Mahomet-Seymour School Board,
My Grandpa is just about finished planting his 61st crop. Farming is what he loves. His land is his passion and truly is what gets him out of bed each and every morning.
Each spring and fall, I take a couple of days to ride with him in his planter or combine and listen as he tells me the ins and outs of farming. Through this precious time, I’ve learned that my Grandpa’s knowledge of farming is not just about farming. He actually is telling me about life.
The end-goal of any farmer is a good crop. A good crop is the livelihood of a farmer and ensures he can farm again the next year. There is a lot beyond the control of a farmer to achieve this good crop, but there are many things he can do, to ensure the best possible crop. All planning, resources, time, energy, and thoughts, go into “What is going to give me the best crop at the end of this season?”
At the end of the previous harvest, my Grandpa gets his soil tested to give him a picture of the health of the soil. He’s able to see which nutrients need to be added to the field to ensure the seed will have what it needs to grow and thrive. He tells me that not all farmers go through this added step and expense. He says it’s worth this additional time and money because “If the seeds don’t have the right environment, they won’t grow to be strong, healthy plants. It’s just common sense.”
With the ground filled with the right nutrients, the farmer’s next job is to plant the right seed. To him, it’s as obvious as the sky is blue. “Good seeds make good plants.”
These days, there are many different kinds of seeds available to farmers. It’s up to the farmer to choose the seed that has the trait stack that works with his field, fits with the farming cultural practices of the area, and provides consistent yields.
With the ground fertilized and the seed planted, it would seem the farmer’s job is done until harvest. But, it is at this time, that the real job of the farmer begins. This is the time the farmer starts watching. The farmer is looking for changes in the field that could potentially ruin his chance at a good crop.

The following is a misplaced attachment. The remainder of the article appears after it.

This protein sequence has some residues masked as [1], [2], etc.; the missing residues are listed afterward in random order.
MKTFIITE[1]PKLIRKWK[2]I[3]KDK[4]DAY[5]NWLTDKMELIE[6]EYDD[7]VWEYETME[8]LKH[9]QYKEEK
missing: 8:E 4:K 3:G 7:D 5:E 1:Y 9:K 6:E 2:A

Mahomet-Seymour has been so very blessed to have good, fertilized soil and phenomenal seeds. I know this because I taught here for seven years. I consider those seven years some of the best of my 35. You will not find a better group of teachers with whom to trust your children. The teachers I taught with were knowledgeable, kind, hard-working, dedicated and they just flat-out love children. The families I’ve had the privilege to get to know have given me their best, their children, and many of these families have become friends. I’ve also had the privilege of working under five different administrators during my time here. They have supported, encouraged, mentored, and trusted me. There is good crop here. Good crop.
But, Mahomet-Seymour School Board, you have a problem in one of your fields. Your crop is in distress. Within 3 months, you have trusted administrators Heather Landrus, Justin Franzen, and Chris Forman, all resigning and now you have the reassignment of another trusted administrator, Courtney Porter. You have teachers across the district crying out for help and not receiving guidance or help. You have students hurting across the district. You have families asking the district for help and being ignored and shut out. You have long-standing, beloved traditions in the district, the Homecoming Parade, the Dawg Walk, Jump Rope for Heart, Junior Olympics, and Celebrate Art all being pulled from the field just this year. The growing conditions are no longer right for your crop. You’re losing your crop.
When this much damage is done to a field in such a short amount of time, the farmer has a choice to make. He can deny it. He can ignore it. He can look the other way. Or, he can take an honest assessment of his field. He can look for the changes in the field that have threatened the crop. Only then can he get rid of what’s harming the field and hope to save the crop.
The Mahomet-Seymour School District has been blessed with many, many great seeds. And we have produced many high-yield crops. But this year, there is a problem in the field.
School Board, you have a choice to make. Like the farmer, you could ignore the signs and deny there is any problem. Or, you can take an honest look at your fields. You should ask yourselves, “What has changed? What’s harming my crop?”
The problem is not the crop. Remember, you started with the very best seed. No. The problem is not the crop.
My Grandpa says the most common threat to soybeans are weeds. If left unchecked, the weeds shade the soybeans and compete for nutrients and water. Essentially, the soybeans are choked out. This can severely reduce your yield.
I believe my Grandpa would say to you, “If you have a weed problem, pull the weed.” He definitely wouldn’t start pulling the crop out of the field. There is still time to save your crop. It can still thrive, but you have to pull the weeds.
Former Lincoln Trail Educator